Sexting among teens may not be the epidemic parents have been warned about. But despite education efforts and cautionary tales, it's still, unfortunately, pretty common.
While experts differ on statistics, a research report in the June 2019 edition of JAMA Pediatrics found that at least one in four teens receive sexually explicit texts and emails. At least one in seven teens send "sexts." Why do they do it? To show off, to entice someone, to show interest in someone or to prove commitment. Or even as a joke. Teens' developing interest in sex, an impulse to experiment and apps that make sexting easy — and acceptable — create an environment that some teens find irresistible.
Though some experts tell parents not to "freak out," sexting is associated with sexual risks, such as using drugs and alcohol, having more sexual partners and not using contraception.
Another big risk is kids' personal privacy. As far too many teens have found out, the recipient of these messages is in possession of a highly compromising image or message that can be easily posted on a social networking site or sent to others via email or text.
In the hands of teens, when revealing photos are made public, the sexter almost always ends up feeling humiliated.
In a technology world where anything can be copied, sent, posted and seen by huge audiences, there’s no such thing as being able to control information. The intention doesn’t matter — even if a photo was taken and sent as a token of love, for example, the technology makes it possible for everyone to see your child’s most intimate self. In the hands of teens, when revealing photos are made public, the sexter almost always ends up feeling humiliated. Furthermore, sending sexual images to minors is against the law, and some states have begun prosecuting kids for child pornography or felony obscenity.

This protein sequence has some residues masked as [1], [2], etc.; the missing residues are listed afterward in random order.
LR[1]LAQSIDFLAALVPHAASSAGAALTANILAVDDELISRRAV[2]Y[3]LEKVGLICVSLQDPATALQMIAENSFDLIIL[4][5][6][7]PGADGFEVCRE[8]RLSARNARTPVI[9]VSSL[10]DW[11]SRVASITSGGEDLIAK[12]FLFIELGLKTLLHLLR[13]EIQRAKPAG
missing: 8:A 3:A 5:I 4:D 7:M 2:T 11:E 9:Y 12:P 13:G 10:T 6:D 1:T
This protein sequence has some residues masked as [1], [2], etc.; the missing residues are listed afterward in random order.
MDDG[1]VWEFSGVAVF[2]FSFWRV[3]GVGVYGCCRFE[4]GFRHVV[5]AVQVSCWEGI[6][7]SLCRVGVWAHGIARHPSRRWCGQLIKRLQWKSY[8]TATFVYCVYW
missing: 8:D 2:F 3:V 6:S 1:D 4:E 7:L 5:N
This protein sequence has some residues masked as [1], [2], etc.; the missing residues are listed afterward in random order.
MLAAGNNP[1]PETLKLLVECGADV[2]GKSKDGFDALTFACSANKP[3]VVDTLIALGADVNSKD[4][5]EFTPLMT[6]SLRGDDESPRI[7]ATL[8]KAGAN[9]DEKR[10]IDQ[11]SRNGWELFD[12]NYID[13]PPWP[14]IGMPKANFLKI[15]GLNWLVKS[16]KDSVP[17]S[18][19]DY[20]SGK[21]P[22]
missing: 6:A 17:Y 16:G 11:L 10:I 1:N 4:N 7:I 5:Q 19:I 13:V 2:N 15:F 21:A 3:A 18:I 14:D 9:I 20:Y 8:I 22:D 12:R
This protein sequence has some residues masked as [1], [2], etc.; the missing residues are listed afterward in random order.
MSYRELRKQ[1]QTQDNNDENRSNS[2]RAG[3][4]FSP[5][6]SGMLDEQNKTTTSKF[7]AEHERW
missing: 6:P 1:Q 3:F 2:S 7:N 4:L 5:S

There have been some high-profile cases of sexting. In 2018, a sexting scandal ensnared several Virginia middle-school students. In 2015, a Colorado high school was rocked by a sexting scandal involving hundreds of students. In 2009, Cincinnati teen Jesse Logan committed suicide after a nude photo she’d sent to a boyfriend was circulated widely around her high school, resulting in harassment from her classmates.
Fortunately, networks with large teen audiences — MTV, for example — are using their platforms to warn teens against the dangers of sexting. And the website ThatsNotCool.com uses teen-speak to help resist cyber peer pressure. Even the movie Eighth Grade reveals the ambivalence kids feel about the pressure to join the trend. Hopefully, these messages will get through.
Advice for parents
- Don’t wait for an incident to happen to your child or your child’s friend before you talk about the consequences of sexting. Sure, talking about sex or dating with teens can be uncomfortable, but it’s better to have the talk before something happens.
- Remind your kids that once an image is sent, it can never be retrieved — and they will lose control of it. Ask teens how they would feel if their teachers, parents or the entire school saw the picture, because that happens all the time.
- Talk about pressures to send revealing photos. A study by Michigan State University found that many teens are sexually harassed online by their peers. Let teens know that you understand how they can be pushed or dared into sending something. Tell them that no matter how big the social pressure is, the potential social humiliation can be hundreds of times worse.
- Teach your children that the buck stops with them. If someone sends them a photo, they should delete it immediately. It’s better to be part of the solution than the problem.
- Check out Common Sense Education's Sexting Handbook. This resource gives families the language and support to take texting and cell phone power back into their own hands. It’s also a great resource for parents who are uncomfortable dealing directly with this issue.
This article was originally published by Common Sense Media and has been republished here with permission.